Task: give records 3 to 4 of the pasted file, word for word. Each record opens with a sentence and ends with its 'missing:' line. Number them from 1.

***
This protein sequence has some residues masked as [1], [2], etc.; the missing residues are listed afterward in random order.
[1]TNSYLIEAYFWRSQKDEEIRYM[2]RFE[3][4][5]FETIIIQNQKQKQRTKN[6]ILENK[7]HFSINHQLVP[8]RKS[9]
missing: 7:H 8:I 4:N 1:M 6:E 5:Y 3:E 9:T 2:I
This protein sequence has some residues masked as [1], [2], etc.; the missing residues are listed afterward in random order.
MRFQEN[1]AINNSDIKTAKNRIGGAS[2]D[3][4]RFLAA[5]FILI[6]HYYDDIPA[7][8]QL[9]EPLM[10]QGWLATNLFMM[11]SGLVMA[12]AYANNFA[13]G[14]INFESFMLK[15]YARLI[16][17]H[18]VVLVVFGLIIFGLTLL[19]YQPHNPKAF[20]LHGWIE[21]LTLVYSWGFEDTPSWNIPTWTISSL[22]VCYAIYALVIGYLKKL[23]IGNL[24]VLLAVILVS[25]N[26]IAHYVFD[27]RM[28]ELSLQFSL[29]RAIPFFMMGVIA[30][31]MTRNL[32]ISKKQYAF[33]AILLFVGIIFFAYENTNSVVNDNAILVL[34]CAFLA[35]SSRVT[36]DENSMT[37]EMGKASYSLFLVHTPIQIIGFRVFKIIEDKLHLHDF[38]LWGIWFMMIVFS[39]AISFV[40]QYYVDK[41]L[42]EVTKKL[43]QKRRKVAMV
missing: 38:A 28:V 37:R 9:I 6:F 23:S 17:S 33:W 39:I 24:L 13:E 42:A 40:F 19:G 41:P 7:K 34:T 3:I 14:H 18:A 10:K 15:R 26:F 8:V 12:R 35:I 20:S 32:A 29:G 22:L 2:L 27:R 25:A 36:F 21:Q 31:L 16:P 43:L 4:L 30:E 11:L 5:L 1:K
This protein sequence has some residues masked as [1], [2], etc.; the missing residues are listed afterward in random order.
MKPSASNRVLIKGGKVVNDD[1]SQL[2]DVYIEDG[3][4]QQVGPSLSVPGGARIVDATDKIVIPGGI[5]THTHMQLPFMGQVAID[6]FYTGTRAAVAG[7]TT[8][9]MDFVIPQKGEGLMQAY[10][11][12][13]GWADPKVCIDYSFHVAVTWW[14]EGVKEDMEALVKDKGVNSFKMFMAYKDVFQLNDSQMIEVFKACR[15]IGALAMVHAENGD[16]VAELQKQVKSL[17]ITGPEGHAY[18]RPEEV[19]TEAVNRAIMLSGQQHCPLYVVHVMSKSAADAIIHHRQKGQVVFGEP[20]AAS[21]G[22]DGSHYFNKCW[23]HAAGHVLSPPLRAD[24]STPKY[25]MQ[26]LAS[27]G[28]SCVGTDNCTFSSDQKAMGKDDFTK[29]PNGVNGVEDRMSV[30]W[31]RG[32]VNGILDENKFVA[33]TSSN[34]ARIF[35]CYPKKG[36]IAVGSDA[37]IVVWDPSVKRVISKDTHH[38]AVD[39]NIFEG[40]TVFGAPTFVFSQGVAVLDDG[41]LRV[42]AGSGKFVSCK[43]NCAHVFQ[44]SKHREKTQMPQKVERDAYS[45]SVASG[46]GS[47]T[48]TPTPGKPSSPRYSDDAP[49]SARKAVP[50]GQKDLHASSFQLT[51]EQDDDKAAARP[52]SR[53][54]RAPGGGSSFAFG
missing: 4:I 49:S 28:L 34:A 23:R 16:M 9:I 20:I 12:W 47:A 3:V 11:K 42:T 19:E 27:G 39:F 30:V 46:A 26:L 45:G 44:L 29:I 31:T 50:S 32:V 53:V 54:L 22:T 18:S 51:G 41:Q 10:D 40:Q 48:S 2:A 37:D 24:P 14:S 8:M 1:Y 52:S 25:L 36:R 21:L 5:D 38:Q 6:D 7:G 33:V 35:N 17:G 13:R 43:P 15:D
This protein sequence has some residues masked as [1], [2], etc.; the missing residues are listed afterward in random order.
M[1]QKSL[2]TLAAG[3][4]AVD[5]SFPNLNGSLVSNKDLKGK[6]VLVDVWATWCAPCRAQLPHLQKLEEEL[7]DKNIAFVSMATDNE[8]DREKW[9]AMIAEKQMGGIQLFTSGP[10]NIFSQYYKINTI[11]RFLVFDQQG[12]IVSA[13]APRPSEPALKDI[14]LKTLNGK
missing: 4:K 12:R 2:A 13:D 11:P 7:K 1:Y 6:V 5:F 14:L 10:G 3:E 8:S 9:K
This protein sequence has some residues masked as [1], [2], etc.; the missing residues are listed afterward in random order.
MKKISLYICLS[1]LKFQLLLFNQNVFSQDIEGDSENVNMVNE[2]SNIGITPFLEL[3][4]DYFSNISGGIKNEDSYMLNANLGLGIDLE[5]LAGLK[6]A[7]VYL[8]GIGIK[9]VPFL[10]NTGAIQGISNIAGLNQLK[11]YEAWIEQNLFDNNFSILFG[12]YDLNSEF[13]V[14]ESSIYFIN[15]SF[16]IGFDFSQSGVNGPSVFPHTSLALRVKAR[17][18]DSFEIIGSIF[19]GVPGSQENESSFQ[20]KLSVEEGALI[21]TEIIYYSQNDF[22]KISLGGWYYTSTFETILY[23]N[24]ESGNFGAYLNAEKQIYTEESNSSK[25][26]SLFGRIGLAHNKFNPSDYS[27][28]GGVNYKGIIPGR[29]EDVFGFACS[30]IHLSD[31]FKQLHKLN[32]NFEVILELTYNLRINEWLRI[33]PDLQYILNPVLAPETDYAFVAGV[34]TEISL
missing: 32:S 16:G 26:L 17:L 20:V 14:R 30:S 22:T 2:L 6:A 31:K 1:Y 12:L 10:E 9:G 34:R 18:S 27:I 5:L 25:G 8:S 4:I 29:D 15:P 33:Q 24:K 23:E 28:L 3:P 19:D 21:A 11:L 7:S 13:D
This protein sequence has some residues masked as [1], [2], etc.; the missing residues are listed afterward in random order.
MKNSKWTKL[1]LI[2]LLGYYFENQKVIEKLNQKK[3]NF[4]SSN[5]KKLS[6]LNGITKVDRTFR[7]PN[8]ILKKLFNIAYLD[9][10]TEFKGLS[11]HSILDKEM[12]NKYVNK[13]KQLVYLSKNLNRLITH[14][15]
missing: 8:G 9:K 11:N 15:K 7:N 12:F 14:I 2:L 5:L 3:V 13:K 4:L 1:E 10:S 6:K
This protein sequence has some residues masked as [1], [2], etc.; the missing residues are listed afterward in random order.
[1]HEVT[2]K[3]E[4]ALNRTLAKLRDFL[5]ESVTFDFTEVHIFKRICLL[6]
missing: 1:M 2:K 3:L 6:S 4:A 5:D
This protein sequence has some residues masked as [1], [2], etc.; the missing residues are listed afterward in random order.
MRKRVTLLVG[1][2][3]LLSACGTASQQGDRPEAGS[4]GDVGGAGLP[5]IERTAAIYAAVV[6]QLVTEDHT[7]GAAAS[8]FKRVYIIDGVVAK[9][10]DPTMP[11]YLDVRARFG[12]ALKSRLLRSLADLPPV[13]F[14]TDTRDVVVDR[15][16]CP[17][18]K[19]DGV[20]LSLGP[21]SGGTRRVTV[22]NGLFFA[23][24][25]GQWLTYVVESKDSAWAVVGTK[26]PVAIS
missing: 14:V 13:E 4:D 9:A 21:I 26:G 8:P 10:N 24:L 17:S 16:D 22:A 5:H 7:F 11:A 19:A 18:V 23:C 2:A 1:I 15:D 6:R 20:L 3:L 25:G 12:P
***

This protein sequence has some residues masked as [1], [2], etc.; the missing residues are listed afterward in random order.
MKPSASNRVLIKGGKVVNDD[1]SQL[2]DVYIEDG[3][4]QQVGPSLSVPGGARIVDATDKIVIPGGI[5]THTHMQLPFMGQVAID[6]FYTGTRAAVAG[7]TT[8][9]MDFVIPQKGEGLMQAY[10][11][12][13]GWADPKVCIDYSFHVAVTWW[14]EGVKEDMEALVKDKGVNSFKMFMAYKDVFQLNDSQMIEVFKACR[15]IGALAMVHAENGD[16]VAELQKQVKSL[17]ITGPEGHAY[18]RPEEV[19]TEAVNRAIMLSGQQHCPLYVVHVMSKSAADAIIHHRQKGQVVFGEP[20]AAS[21]G[22]DGSHYFNKCW[23]HAAGHVLSPPLRAD[24]STPKY[25]MQ[26]LAS[27]G[28]SCVGTDNCTFSSDQKAMGKDDFTK[29]PNGVNGVEDRMSV[30]W[31]RG[32]VNGILDENKFVA[33]TSSN[34]ARIF[35]CYPKKG[36]IAVGSDA[37]IVVWDPSVKRVISKDTHH[38]AVD[39]NIFEG[40]TVFGAPTFVFSQGVAVLDDG[41]LRV[42]AGSGKFVSCK[43]NCAHVFQ[44]SKHREKTQMPQKVERDAYS[45]SVASG[46]GS[47]T[48]TPTPGKPSSPRYSDDAP[49]SARKAVP[50]GQKDLHASSFQLT[51]EQDDDKAAARP[52]SR[53][54]RAPGGGSSFAFG
missing: 4:I 49:S 28:L 34:A 23:R 16:M 9:I 20:I 12:W 47:A 3:V 11:K 42:T 19:E 27:G 39:F 30:V 46:A 26:L 45:G 44:L 29:I 31:T 50:S 32:V 53:V 54:L 22:T 18:S 51:G 41:Q 10:D 40:Q 48:S 2:A 37:D 24:P 14:S 8:M 1:Y 52:S 25:L 36:R 21:L 5:D 38:Q 6:D 7:G 33:V 35:N 17:G 13:R 43:P 15:D
This protein sequence has some residues masked as [1], [2], etc.; the missing residues are listed afterward in random order.
M[1]QKSL[2]TLAAG[3][4]AVD[5]SFPNLNGSLVSNKDLKGK[6]VLVDVWATWCAPCRAQLPHLQKLEEEL[7]DKNIAFVSMATDNE[8]DREKW[9]AMIAEKQMGGIQLFTSGP[10]NIFSQYYKINTI[11]RFLVFDQQG[12]IVSA[13]APRPSEPALKDI[14]LKTLNGK
missing: 4:K 12:R 2:A 13:D 11:P 7:K 1:Y 6:V 5:F 14:L 10:G 3:E 8:S 9:K